The Ashes: Joe Root must learn lessons and make bold batting calls in Boxing Day Test with job under pressure

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The Ashes: Joe Root must learn lessons and make bold batting calls in Boxing Day Test with job under pressure
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Joe Root is on his third Ashes tour, and this is the first the urn will still be up for grabs when he tucks into his Christmas Day turkey.

The way things are going, it is hard to escape the conclusion that this is only the case because of the shape of the schedule, with three, not two, Tests after Christmas, rather than any improvement in England’s performance.

Early in another series that suddenly looks very long, England seem as stuffed as Root’s turkey. And while their preparation was hampered by Covid and rain, what will hurt most is that so many of their problems have been home-made.

Root and Chris Silverwood, the softly-spoken, submissive man taking on epic dual task of head coach and selection supremo, are under pressure for their jobs at one of the game’s great occasions, an Ashes Test on Boxing Day, here at the colossal MCG.

Root has been a maligned captain, and there are obvious shortcomings. He is respected by his team, is a good ambassador for the sport and has never shirked responsibility, whether with the bat or in decision-making. His captaincy should, based on history, be coming to a natural end.

A second crack at an away Ashes series has not been afforded to a captain for a century, and in Melbourne (where he turns 31 on day five) he will draw level with his predecessor, Sir Alastair Cook, on 59 Tests, the most for an England skipper. Four to five years has been the shelf life in the modern era.

The problem is viable alternatives. Ben Stokes is a possibility, but would he want to take it from his mate Root? That is before we consider that he is an all-rounder, playing all three formats as well as the IPL, who has had injury issues and mental health struggles severe enough to keep him out of the game this year. It would be a risk, although not as much as Rory Burns or Jos Buttler, whose careers could end on this tour.

The bad news for Silverwood is that while captains come from the available pool of players, the net can be thrown wider for coaches. There are loads of them, from all different countries, with all sorts of styles.

England captain Joe Root has made a number of mistakes during the Ashes series so far (Getty Images)
England captain Joe Root has made a number of mistakes during the Ashes series so far (Getty Images)

Whatever happens over the next few weeks, it feels like Silverwood’s remit is too broad for any individual, let alone one with his limitations. If England pull off the unthinkable and leave with the Ashes, it will be in spite of a situation where they have one head coach with responsibility for selection across all three formats, not because of it. Whether Silverwood remains involved or not, a red-white-ball split seems sensible, with separate figureheads working together on selection but apart on coaching.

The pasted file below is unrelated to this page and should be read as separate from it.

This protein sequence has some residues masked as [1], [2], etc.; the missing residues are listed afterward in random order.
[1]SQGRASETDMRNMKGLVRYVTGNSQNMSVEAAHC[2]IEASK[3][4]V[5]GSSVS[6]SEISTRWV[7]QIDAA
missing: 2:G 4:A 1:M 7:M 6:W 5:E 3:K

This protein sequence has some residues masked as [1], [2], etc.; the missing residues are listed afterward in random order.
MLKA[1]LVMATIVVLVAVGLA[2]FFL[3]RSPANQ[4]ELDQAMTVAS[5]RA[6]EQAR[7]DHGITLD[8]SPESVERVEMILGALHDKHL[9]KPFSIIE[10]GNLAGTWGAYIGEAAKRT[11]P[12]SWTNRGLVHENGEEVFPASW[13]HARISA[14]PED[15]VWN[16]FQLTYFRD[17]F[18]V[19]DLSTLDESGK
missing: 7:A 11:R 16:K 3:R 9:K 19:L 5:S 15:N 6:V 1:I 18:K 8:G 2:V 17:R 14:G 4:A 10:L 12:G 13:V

Too often, Root and Silverwood have selected the wrong team. They picked four seamers on a sandpit in Ahmedabad and have so far chased their tails around Australia. They threw Jack Leach to the wolves in Brisbane, which they deemed enough to rule him out in Adelaide, where Ollie Robinson bowled spin and Root and Dawid Malan shared five wickets. James Anderson and Stuart Broad were held back for Adelaide, and Mark Wood for Melbourne. The Ashes do not wait.

If they make it a hat-trick of selection cock-ups in Melbourne, where the pitch is likely to be flat, the Ashes will be gone. Forget Sydney and Hobart — will Covid even allow the series to make it that far? — and pick your best team.

It is time for some big calls on the batting. Start at the top. Zak Crawley should come in for Haseeb Hameed, because Rory Burns at least seems to be heading in the right direction. There are members of the coaching staff who regretted dropping Crawley, despite his awful year, within days, as technical tightening immediately appeared in the nets. England have said for two years that he has the game for Australia; use him.

Zak Crawley should replace Haseeb Hameed for the Boxing Day Test in Melbourne (AFP via Getty Images)
Zak Crawley should replace Haseeb Hameed for the Boxing Day Test in Melbourne (AFP via Getty Images)

Ollie Pope looks frazzled, especially against Nathan Lyon, and — 22 Tests into his career — needs to be challenged more. Try Dan Lawrence, or Jonny Bairstow, perhaps as wicketkeeper-bat at No7, with Buttler shoved up to No6 as a specialist batter. Bairstow averages 37 as wicketkeeper, 27 when not. Buttler averages 31 as wicketkeeper, 36 when not. And he dropped three clangers in Adelaide.

And the bowlers? Forget the tail, and omit Chris Woakes. Wood returns, as does Leach — who has to be ready for Sydney — for Broad or Anderson. Those two are an iconic duo, but in their last 15 away Tests in tandem, dating back to January 2016, England have just two wins. When Woakes plays with them, it gets even worse. Anderson, Broad and Woakes have played seven away Tests together: six losses, one draw.

Root talks about repeating mistakes. That includes selection, and his lesson must be learned now.

My team for Melbourne:R Burns, Z Crawley, D Malan, J Root (c), B Stokes, J Buttler, J Bairstow, O Robinson, M Wood, J Leach, J Anderson

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